Buying homes with code violations sounds terrible? Actually it’s not that bad. Although a property may have different code violations, it can still be a good deal as an investment, depending on what kind of code violations and how you can fix it.
Especially in today’s high-octane housing market, it seems like before you can even make an offer, a property’s already under contract. And, with mortgage rates at historic lows – and likely staying there – changes are it’s going to remain tough for investors to find deals for the foreseeable future.
Buying houses with code violations provides savvy investors an outstanding opportunity to find undervalued properties – before they’re even on the market!
In this article, we’ll dive into the following topics to give real estate investors the background information necessary to start thinking buying properties with code violation:
- What is a housing code violation?
- code violations list
- What will happen if the property has a code violation?
- How to fix code violations
- Option 1: code remedies
- Option 2: administrative court proceedings
- Real estate investor opportunities with code violations
- Pros and cons of buying a home with a code violation
- Closing thoughts
What is a Housing Code Violation?
Throughout the United States, states and local municipalities formalize certain housing and building rules into laws known as housing codes. While sometimes done for aesthetic reasons in localities, the primary purpose of housing codes is to ensure a minimum level of health and safety standards for a community.
Essentially, state and local governments want to make sure that people live in reasonably safe environments, and housing codes are meant to meet that intent inside the walls of someone’s home.
As with other laws, the fact that housing codes exist means that they can be broken. When property owners break a housing code in their municipality, it is known as a housing code violation.
Code Violations List in Real Estate
While every municipality will have slightly different housing codes on its books, certain common codes can pretty much be found everywhere. With these common codes, there are also plenty of common code violations. Here’s code violation list that we see broken all the time:
Working without a permit: In order to ensure property owners follow building codes, municipalities require permits for most home repair and construction projects. As such, not getting one of these permits is one of the most common code violations. And, while owners may avoid a citation when they first do the work, there’s a good chance that it’ll be discovered during the inspection process of any sale, potentially derailing the deal.
Not testing older materials for lead and asbestos: Years ago, materials we now know to be harmful (e.g lead and asbestos) were common building materials. Localities want these all removed, so most repairs also require testing – and removal – of harmful materials.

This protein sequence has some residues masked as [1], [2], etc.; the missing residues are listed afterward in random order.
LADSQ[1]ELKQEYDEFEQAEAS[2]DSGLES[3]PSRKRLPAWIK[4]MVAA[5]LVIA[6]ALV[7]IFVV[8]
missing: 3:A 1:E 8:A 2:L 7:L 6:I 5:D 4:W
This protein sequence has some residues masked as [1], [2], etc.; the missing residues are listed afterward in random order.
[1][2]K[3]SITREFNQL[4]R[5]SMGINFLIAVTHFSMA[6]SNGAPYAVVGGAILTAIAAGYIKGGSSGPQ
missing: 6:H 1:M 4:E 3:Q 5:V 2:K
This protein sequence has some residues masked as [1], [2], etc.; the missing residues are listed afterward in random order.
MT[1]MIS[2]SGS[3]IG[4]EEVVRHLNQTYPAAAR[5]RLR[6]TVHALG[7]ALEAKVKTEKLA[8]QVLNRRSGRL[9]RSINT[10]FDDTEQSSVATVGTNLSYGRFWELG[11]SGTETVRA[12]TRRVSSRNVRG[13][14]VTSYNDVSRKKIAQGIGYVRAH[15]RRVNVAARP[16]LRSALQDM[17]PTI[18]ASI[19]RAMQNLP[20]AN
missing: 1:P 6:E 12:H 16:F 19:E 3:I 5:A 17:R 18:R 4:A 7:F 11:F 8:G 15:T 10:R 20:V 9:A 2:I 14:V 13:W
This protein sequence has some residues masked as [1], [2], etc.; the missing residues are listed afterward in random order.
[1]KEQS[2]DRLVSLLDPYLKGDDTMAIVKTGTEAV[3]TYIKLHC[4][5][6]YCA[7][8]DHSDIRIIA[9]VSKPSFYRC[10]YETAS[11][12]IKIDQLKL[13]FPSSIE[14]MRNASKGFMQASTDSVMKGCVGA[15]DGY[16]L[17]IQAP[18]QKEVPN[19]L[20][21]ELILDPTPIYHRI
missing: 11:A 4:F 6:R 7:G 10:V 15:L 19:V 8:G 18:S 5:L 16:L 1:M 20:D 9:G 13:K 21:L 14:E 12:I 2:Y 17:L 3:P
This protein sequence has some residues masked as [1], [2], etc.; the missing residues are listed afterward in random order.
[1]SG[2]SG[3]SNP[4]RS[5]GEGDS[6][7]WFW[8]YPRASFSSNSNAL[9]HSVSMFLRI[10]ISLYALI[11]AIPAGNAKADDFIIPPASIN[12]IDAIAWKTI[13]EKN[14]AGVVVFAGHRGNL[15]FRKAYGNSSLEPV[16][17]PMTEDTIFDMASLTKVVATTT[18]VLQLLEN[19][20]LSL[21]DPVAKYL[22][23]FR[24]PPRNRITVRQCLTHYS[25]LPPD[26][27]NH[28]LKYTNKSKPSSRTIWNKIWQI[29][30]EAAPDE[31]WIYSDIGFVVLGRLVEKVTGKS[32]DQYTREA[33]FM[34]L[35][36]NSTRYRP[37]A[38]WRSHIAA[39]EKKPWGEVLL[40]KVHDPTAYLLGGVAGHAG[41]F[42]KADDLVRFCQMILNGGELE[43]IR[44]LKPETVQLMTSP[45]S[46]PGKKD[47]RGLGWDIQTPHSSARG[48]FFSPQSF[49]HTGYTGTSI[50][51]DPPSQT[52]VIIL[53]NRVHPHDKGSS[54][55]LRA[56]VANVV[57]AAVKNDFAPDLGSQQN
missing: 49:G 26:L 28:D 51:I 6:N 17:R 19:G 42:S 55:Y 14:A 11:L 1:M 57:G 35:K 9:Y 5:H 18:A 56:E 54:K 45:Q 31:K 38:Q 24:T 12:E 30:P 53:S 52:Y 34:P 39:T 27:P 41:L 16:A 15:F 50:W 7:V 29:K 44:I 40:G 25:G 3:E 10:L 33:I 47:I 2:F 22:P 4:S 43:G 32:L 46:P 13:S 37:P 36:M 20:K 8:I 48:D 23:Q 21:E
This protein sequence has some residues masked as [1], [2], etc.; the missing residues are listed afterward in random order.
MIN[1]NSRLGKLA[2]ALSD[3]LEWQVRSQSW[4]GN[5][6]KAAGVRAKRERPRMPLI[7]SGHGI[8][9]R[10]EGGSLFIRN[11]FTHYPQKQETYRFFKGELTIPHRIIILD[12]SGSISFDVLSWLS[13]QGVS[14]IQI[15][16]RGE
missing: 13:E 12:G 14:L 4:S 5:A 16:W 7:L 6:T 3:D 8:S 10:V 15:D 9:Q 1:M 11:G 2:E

Adding a basement bedroom without a window egress: This is a major safety concern, as landlords often try to squeeze an extra room into a basement without actually considering the fire egress considerations. And, this is also a visible enough violation that a disgruntled tenant could notice and report it.
Incorrectly completed electrical work: This one can also kill people. When non-licensed home owners (i.e. non-electricians) do electrical work, it’s often shoddily done and can lead to significant fire hazards. While this can be hidden behind drywall temporarily, a sale-related home inspection will often uncover these sorts of violations.
Failure to abide by fence height requirements: Less serious than some of the other violations on this list, fence height violations definitely are aesthetic violations, but they’re also extremely visible so cited frequently.
No “returns” on handrails: In most municipalities, handrails going up and down stairs are supposed to connect to the walls at the ends with “returns.” This sort of violation is commonly cited during the sale of a property when an inspector does a walk-through.
Venting bathrooms into an attic: Bathroom vent fans are supposed to vent directly outside, but a lot of homeowners take the shortcut of venting them into an attic, instead.
Missing smoke detectors: Many municipalities have enacted codes requiring smoke detectors in all bedrooms and common areas – and some even require annual testing of these detectors but a licensed inspector.
Treating the yard as a junkyard: Localities – and neighbors – don’t like seeing trash piled up around houses, as it hurts property values. And, when people treat their yards like a dump, anyone passing by can – and often will – report these violations.
Turning the yard into a jungle: Similar to the above, not keeping your yard landscaped is a surefire way to get cited with a housing code violation, as it is a very visible infraction.
How the Code Violation Works
So now that we’ve outlined some common violations, it’s important to discuss who is actually responsible for enforcing these housing codes.
Every municipality has employees to enforce the various categories of codes on their books (e.g. zoning, environmental, business licences, etc). As such, the Housing Code Enforcement Officer is the city, state, or other municipality official charged with enforcing the locality’s specific housing codes.